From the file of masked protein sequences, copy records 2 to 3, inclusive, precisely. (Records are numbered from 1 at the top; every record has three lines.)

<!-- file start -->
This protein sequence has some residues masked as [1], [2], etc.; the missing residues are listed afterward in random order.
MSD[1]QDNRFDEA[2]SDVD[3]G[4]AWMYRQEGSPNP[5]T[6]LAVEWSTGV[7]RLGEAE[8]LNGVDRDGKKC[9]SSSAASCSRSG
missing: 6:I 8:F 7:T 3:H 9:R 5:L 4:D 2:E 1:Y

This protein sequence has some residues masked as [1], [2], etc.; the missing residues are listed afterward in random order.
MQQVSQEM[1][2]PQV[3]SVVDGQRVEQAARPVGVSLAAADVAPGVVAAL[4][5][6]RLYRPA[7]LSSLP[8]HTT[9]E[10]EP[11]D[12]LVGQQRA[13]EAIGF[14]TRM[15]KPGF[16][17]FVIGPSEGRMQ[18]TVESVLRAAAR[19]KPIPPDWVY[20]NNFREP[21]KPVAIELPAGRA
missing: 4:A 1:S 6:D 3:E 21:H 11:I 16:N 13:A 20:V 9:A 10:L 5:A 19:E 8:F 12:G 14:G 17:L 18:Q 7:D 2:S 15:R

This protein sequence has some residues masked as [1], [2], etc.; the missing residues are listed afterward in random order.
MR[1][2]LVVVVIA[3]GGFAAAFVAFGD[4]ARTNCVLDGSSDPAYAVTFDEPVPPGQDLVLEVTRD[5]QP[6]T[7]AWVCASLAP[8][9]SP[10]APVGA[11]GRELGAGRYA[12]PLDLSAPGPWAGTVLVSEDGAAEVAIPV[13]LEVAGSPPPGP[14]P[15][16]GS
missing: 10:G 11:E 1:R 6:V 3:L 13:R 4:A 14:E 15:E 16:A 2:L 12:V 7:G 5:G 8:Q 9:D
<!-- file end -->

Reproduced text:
This protein sequence has some residues masked as [1], [2], etc.; the missing residues are listed afterward in random order.
MQQVSQEM[1][2]PQV[3]SVVDGQRVEQAARPVGVSLAAADVAPGVVAAL[4][5][6]RLYRPA[7]LSSLP[8]HTT[9]E[10]EP[11]D[12]LVGQQRA[13]EAIGF[14]TRM[15]KPGF[16][17]FVIGPSEGRMQ[18]TVESVLRAAAR[19]KPIPPDWVY[20]NNFREP[21]KPVAIELPAGRA
missing: 4:A 1:S 6:D 3:E 21:H 11:I 16:N 13:A 20:V 9:A 10:L 5:A 19:E 8:F 12:G 14:G 17:L 18:Q 7:D 2:S 15:R

This protein sequence has some residues masked as [1], [2], etc.; the missing residues are listed afterward in random order.
MR[1][2]LVVVVIA[3]GGFAAAFVAFGD[4]ARTNCVLDGSSDPAYAVTFDEPVPPGQDLVLEVTRD[5]QP[6]T[7]AWVCASLAP[8][9]SP[10]APVGA[11]GRELGAGRYA[12]PLDLSAPGPWAGTVLVSEDGAAEVAIPV[13]LEVAGSPPPGP[14]P[15][16]GS
missing: 10:G 11:E 1:R 6:V 3:L 13:R 4:A 14:E 15:E 16:A 2:L 12:V 7:G 5:G 8:Q 9:D